Re: The Not Railroad Strike

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It's the Democratic Party politicians as they are now, call them Democrats or neoliberals or just liberals, they are just like Republicans they are more concerned with getting reelected. The Democratic Party is no longer the party of the working man/woman, they now share that group with the Republicans. They're the party of the wealthy just like Republicans have always been and mostly college educated, which Republicans used to be and they mostly live on the blue coasts. I'm college educated and I live on a blue coast, I'm just pointing out the hypocrisy in the Democratic Party. They talk union and get union donations, but do they really support the unions?
"Everyone is entitled to their own opinion, but not their own facts." - Daniel Patrick Moynihan

Re: The Not Railroad Strike

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I agree with HighDesert. The working person doesn't have any real representation from elected officials.

It is a national disgrace that working people don't have paid sick leave. Every working person should have paid sick time off. Every person should also should have available healthcare no matter what their employment status is. Medicare or whatever you want to call it for all. Medical insurance and care should not be dependent on your employment status.

Maybe the Congress Critters should have to survive with what the people in the lowest income level have for sick time and medical insurance.
Facts do not cease to exist because they are ignored.-Huxley
"We can have democracy in this country, or we can have great wealth concentrated in the hands of a few, but we can't have both." ~ Louis Brandeis,

Re: The Not Railroad Strike

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President Joe Biden signed legislation Friday to block a national U.S. railroad strike that could have devastated the American economy. The U.S. Senate voted 80 to 15 on Thursday to impose a tentative contract deal reached in September on a dozen unions representing 115,000 workers, who could have gone on strike on Dec. 9. But the Senate failed to approve a measure that would have provided paid sick days to railroad workers.

"It was tough for me but it was the right thing to do at the moment -- save jobs, to protect millions of working families from harm and disruption and to keep supply chains stable around the holidays," Biden said, adding the deal avoided "an economic catastrophe." Eight of 12 unions had ratified the deal. But some labor leaders have criticized Biden, a self-described friend of labor, for asking Congress to impose a contract that workers in four unions have rejected over its lack of paid sick leave.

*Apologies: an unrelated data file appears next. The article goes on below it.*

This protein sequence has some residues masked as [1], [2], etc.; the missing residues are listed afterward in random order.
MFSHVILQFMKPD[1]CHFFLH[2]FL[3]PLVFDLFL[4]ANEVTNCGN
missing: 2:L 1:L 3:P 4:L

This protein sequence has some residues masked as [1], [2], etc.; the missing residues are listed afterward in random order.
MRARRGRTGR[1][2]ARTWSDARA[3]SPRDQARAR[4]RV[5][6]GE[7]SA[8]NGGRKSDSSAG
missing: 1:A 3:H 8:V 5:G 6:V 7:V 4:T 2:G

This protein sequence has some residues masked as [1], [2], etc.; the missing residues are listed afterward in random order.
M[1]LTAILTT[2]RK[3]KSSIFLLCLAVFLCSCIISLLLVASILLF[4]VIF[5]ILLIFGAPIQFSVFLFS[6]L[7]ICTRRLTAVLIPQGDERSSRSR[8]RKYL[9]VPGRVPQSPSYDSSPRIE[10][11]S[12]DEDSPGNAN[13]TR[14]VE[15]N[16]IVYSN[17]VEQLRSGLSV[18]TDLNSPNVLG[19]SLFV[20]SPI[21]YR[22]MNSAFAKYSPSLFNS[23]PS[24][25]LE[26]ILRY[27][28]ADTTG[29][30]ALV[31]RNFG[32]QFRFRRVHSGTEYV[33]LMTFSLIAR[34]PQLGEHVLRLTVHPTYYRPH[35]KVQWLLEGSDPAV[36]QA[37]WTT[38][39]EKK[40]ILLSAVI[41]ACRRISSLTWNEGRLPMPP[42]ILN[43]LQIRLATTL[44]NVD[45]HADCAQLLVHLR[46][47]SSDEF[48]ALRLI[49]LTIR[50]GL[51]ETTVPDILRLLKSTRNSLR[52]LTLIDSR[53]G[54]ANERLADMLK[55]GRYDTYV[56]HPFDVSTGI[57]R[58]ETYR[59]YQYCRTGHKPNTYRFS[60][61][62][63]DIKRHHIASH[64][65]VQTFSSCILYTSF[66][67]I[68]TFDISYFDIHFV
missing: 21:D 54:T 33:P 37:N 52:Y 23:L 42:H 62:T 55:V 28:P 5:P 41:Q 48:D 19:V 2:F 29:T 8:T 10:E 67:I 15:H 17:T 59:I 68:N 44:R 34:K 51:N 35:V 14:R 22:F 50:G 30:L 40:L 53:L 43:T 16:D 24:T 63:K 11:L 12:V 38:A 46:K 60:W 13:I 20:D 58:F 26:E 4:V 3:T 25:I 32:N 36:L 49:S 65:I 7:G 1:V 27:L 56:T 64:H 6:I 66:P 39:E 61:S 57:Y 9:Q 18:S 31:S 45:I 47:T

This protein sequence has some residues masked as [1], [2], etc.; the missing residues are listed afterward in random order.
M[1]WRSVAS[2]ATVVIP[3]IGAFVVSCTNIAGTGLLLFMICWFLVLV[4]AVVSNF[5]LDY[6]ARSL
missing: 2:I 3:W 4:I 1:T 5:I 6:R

Teamsters President Sean O'Brien harshly criticized the Senate vote on sick leave. "Rail carriers make record profits. Rail workers get zero paid sick days. Is this OK? Paid sick leave is a basic human right. This system is failing," O'Brien wrote on Twitter.

Congress invoked its sweeping powers to block strikes involving transportation - authority it does not have in other labor disputes. The contract that will take effect with Biden's signature includes a 24% compounded pay increase over five years and five annual $1,000 lump-sum payments.
https://www.reuters.com/world/us/biden- ... 022-12-02/
"Everyone is entitled to their own opinion, but not their own facts." - Daniel Patrick Moynihan

Re: The Not Railroad Strike

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I can't make a direct comparison any more between what Biden did with what St. Ronnie did--which I consider to be way worse. I think Biden saw that eight unions supported the deal and four did not. He spent a lot of time in the Senate, so he has a good idea about what could happen. I still see him as a neoliberal, but I will accept this reluctantly as he says the labor fight is not over. Time will tell.

CDFingers
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While the firelight's aglow strange shadows from the flames will grow
'Til things we've never seen will seem familiar

Re: The Not Railroad Strike

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Manchin slammed for rejecting paid leave for union workers who 'helped build the state’s economy'
"Four out of 12 rail unions—representing the majority of rail workers—have been threatening to strike, after a labor deal brokered by President Joe Biden failed to meet their demands for paid sick leave," The New Republic has reported. "Workers currently get zero paid sick days. Biden, who has touted himself as a 'pro-labor president,' called for Congress to impose the deal anyway and block the strike, saying it would cause too much economic damage."

Out of all Senate lawmakers, six Republican lawmakers voted with Democrats in favor of the bill. Manchin was the only Democratic lawmaker to vote against the bill.
https://www.alternet.org/2022/12/manchin/

If Manchild had his way West Virginia would still be run by coal company towns that have their own fiat money and keep the people in debt, with the state song being Sixteen Tons.

Facts do not cease to exist because they are ignored.-Huxley
"We can have democracy in this country, or we can have great wealth concentrated in the hands of a few, but we can't have both." ~ Louis Brandeis,

Re: The Not Railroad Strike

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From an interesting opinion piece at NBC.
“The president was in a hard place, trying to maintain safe supply chains and get people their Christmas presents,” said Faiz Shakir, an adviser to Sen. Bernie Sanders of Vermont, “but what workers have felt for the past few decades is they’re always getting the shaft.”